Under Authority Before In Authority

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2014 will mark twenty one years of serving in a local church as a volunteer or vocational minister. I have been privileged to be under the authority of some of the greatest men in the world. Although every place of ministry had challenges, combined with the fact I made more than my share of immature leadership decisions, I am grateful for every experience. As one of my pastoral hero's plainly stated, "You will never be in authority, until you are under authority". Authority is God's idea and how we respond to authority is a reflection of gospel in our life. 

Submission to authority is absolutely a biblical idea that impacts everyone at some level. Everyone is called submit to worldly institutions (I Peter 2:13-17). Household servants are called to submit to the authority of their masters (I Peter 2:18-20). Wives are commanded to submit to the authority of their husbands (I Peter 3:1-6). Husbands are called to live in a understanding way with their wives which is the fruit of his submission to Christ (Ephesians 5:21-33). Christians are to submit to biblical leadership and to each other (Hebrews 13:7,17). It is a distinctly biblical concept to submit to authority. God's will of decree has established authority for our good and His glory, and as christians we are called to proclaim the gospel through voluntary submission.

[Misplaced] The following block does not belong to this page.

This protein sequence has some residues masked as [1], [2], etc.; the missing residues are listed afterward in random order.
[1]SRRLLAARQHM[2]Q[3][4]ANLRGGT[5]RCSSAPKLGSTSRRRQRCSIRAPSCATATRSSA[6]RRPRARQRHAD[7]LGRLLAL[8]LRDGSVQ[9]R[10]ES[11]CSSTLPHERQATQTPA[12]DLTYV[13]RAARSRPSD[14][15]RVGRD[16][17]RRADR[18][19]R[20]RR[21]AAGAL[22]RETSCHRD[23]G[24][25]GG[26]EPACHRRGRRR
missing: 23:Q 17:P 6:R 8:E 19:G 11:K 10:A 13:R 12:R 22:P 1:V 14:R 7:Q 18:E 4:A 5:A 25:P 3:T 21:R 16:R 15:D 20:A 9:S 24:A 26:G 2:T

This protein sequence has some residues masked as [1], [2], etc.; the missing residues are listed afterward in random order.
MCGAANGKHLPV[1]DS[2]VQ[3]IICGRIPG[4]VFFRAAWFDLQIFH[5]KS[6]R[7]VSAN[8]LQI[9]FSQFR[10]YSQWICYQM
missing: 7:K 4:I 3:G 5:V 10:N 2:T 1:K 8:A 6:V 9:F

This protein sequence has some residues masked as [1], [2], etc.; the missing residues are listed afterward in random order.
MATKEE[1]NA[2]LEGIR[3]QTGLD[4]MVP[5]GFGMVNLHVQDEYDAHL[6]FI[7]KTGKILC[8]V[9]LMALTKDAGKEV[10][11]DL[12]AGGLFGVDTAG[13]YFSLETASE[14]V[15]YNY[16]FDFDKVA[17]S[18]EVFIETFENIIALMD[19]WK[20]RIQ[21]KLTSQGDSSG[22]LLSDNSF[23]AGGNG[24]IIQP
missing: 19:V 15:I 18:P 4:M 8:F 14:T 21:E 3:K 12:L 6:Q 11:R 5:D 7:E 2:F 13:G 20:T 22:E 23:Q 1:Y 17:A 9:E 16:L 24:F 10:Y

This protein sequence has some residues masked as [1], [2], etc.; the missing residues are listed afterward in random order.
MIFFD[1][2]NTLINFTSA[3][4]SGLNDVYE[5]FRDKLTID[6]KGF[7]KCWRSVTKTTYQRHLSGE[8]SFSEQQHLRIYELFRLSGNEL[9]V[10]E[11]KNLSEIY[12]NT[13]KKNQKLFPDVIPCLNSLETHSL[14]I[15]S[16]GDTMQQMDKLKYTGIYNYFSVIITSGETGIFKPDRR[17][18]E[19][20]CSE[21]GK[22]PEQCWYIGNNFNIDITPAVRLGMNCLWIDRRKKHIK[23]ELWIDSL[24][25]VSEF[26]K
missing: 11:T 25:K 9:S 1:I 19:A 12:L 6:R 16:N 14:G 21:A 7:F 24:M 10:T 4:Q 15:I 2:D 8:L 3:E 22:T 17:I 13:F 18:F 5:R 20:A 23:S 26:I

A person who understands submission to authority is someone who is humble, teachable, and personally responsible. Someone who does not understand submission to authority is a person who is prideful, full of criticism, and the victim of someone else's failure. We all to different degrees and at different times struggle with authority. Rejecting authority started in the garden and is our sinful inclination. Only the transforming power of the gospel can bring joyful submission to authority. The gospel reminds us that submission to authority is actually and act of worship that glorifies God. 

Currently as I serve as a Missionary for the North American Mission Board, I have two supervisors and I am under their authority. I have a job description, responsibilities, and evaluations. There is an expectation that I carry out the directives and vision my supervisors have given. I am not only grateful for this opportunity to be under authority, I am excited! Here are some principles that I have found helpful for being under authority:

1. You manifest the gospel when you are under authority. 

Each year when I teach at the Garden of Gethsemane in Jerusalem, I am overwhelmed with the example of Jesus as he submits to authority,  “saying, “Father, if you are willing, remove this cup from me. Nevertheless, not my will, but yours, be done.” (Luke 22:42, ESV) When we submit to authority we manifest the very character of Jesus. As Jesus is an example of submission to authority, Satan is an example of subversion to authority. Satan rebelled against the idea of being under authority. When we reject being under authority we become tools of Satan undermining what God has established. Submission manifests the message of the gospel. How can we truly proclaim the gospel and call people to submit to Christ, if we cannot model what this looks like in our own life?